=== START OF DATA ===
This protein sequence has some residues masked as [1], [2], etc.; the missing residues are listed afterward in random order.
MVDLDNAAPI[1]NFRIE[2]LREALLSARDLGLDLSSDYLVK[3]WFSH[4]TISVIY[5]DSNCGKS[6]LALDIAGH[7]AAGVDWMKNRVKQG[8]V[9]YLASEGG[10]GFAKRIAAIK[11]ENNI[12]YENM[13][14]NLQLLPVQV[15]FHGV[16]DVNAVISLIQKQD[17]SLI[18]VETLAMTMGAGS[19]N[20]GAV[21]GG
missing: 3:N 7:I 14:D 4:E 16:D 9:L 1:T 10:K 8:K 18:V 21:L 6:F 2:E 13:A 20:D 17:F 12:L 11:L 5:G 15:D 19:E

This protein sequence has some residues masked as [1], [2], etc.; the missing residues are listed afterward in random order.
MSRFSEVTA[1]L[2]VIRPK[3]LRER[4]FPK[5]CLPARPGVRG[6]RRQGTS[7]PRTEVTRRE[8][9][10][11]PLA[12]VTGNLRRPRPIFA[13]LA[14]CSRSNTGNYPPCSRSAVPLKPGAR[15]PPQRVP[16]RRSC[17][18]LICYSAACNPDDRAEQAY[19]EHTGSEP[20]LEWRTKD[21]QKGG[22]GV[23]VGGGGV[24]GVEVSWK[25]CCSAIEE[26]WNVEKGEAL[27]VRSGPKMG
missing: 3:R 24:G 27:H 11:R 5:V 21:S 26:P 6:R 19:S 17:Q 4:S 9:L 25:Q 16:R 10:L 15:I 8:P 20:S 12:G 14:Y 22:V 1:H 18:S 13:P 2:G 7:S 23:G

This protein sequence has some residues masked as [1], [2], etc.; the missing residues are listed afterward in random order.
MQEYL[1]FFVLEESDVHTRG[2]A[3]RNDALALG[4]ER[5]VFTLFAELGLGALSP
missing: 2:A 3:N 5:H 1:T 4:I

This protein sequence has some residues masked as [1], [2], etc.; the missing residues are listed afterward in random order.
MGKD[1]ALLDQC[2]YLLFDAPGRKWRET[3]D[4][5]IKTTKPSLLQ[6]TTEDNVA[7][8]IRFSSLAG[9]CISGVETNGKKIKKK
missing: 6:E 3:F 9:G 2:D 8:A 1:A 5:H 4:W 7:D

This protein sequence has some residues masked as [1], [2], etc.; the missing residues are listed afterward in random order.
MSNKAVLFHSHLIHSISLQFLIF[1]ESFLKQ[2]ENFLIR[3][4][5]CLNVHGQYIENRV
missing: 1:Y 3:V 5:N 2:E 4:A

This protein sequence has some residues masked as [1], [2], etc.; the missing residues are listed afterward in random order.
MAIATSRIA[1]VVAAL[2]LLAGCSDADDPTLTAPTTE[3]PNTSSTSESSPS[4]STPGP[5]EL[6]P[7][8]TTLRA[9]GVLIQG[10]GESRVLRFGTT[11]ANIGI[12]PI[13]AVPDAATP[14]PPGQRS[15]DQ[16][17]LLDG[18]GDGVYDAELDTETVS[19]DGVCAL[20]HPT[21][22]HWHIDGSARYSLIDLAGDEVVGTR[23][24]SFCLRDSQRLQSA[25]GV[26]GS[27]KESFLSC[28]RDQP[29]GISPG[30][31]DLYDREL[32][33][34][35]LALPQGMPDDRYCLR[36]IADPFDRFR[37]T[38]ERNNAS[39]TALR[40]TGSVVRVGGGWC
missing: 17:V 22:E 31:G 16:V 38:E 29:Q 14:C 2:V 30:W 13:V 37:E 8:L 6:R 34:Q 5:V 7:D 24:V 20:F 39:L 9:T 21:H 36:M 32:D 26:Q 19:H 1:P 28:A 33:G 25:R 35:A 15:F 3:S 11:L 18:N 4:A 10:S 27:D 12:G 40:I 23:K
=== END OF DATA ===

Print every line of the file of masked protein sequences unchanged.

This protein sequence has some residues masked as [1], [2], etc.; the missing residues are listed afterward in random order.
MVDLDNAAPI[1]NFRIE[2]LREALLSARDLGLDLSSDYLVK[3]WFSH[4]TISVIY[5]DSNCGKS[6]LALDIAGH[7]AAGVDWMKNRVKQG[8]V[9]YLASEGG[10]GFAKRIAAIK[11]ENNI[12]YENM[13][14]NLQLLPVQV[15]FHGV[16]DVNAVISLIQKQD[17]SLI[18]VETLAMTMGAGS[19]N[20]GAV[21]GG
missing: 3:N 7:I 14:D 4:E 16:D 9:L 1:T 10:K 8:K 18:V 21:L 6:F 2:E 13:A 20:D 17:F 12:L 11:L 5:G 15:D 19:E

This protein sequence has some residues masked as [1], [2], etc.; the missing residues are listed afterward in random order.
MSRFSEVTA[1]L[2]VIRPK[3]LRER[4]FPK[5]CLPARPGVRG[6]RRQGTS[7]PRTEVTRRE[8][9][10][11]PLA[12]VTGNLRRPRPIFA[13]LA[14]CSRSNTGNYPPCSRSAVPLKPGAR[15]PPQRVP[16]RRSC[17][18]LICYSAACNPDDRAEQAY[19]EHTGSEP[20]LEWRTKD[21]QKGG[22]GV[23]VGGGGV[24]GVEVSWK[25]CCSAIEE[26]WNVEKGEAL[27]VRSGPKMG
missing: 3:R 24:G 27:H 11:R 5:V 21:S 26:P 6:R 19:S 17:Q 4:S 9:L 25:Q 16:R 10:L 15:I 8:P 20:S 12:G 14:Y 22:V 1:H 18:S 13:P 2:G 7:S 23:G

This protein sequence has some residues masked as [1], [2], etc.; the missing residues are listed afterward in random order.
MQEYL[1]FFVLEESDVHTRG[2]A[3]RNDALALG[4]ER[5]VFTLFAELGLGALSP
missing: 2:A 3:N 5:H 1:T 4:I

This protein sequence has some residues masked as [1], [2], etc.; the missing residues are listed afterward in random order.
MGKD[1]ALLDQC[2]YLLFDAPGRKWRET[3]D[4][5]IKTTKPSLLQ[6]TTEDNVA[7][8]IRFSSLAG[9]CISGVETNGKKIKKK
missing: 6:E 3:F 9:G 2:D 8:A 1:A 5:H 4:W 7:D

This protein sequence has some residues masked as [1], [2], etc.; the missing residues are listed afterward in random order.
MSNKAVLFHSHLIHSISLQFLIF[1]ESFLKQ[2]ENFLIR[3][4][5]CLNVHGQYIENRV
missing: 1:Y 3:V 5:N 2:E 4:A

This protein sequence has some residues masked as [1], [2], etc.; the missing residues are listed afterward in random order.
MAIATSRIA[1]VVAAL[2]LLAGCSDADDPTLTAPTTE[3]PNTSSTSESSPS[4]STPGP[5]EL[6]P[7][8]TTLRA[9]GVLIQG[10]GESRVLRFGTT[11]ANIGI[12]PI[13]AVPDAATP[14]PPGQRS[15]DQ[16][17]LLDG[18]GDGVYDAELDTETVS[19]DGVCAL[20]HPT[21][22]HWHIDGSARYSLIDLAGDEVVGTR[23][24]SFCLRDSQRLQSA[25]GV[26]GS[27]KESFLSC[28]RDQP[29]GISPG[30][31]DLYDREL[32][33][34][35]LALPQGMPDDRYCLR[36]IADPFDRFR[37]T[38]ERNNAS[39]TALR[40]TGSVVRVGGGWC
missing: 17:V 22:E 31:G 16:V 38:E 29:Q 14:C 2:V 30:W 13:V 37:E 8:L 6:R 34:Q 5:V 7:D 24:V 20:F 39:L 9:T 21:H 36:M 32:D 26:Q 19:H 1:P 28:A 33:G 25:R 35:A 15:F 3:S 11:L 18:N 4:A 10:S 27:D 12:G 40:I 23:K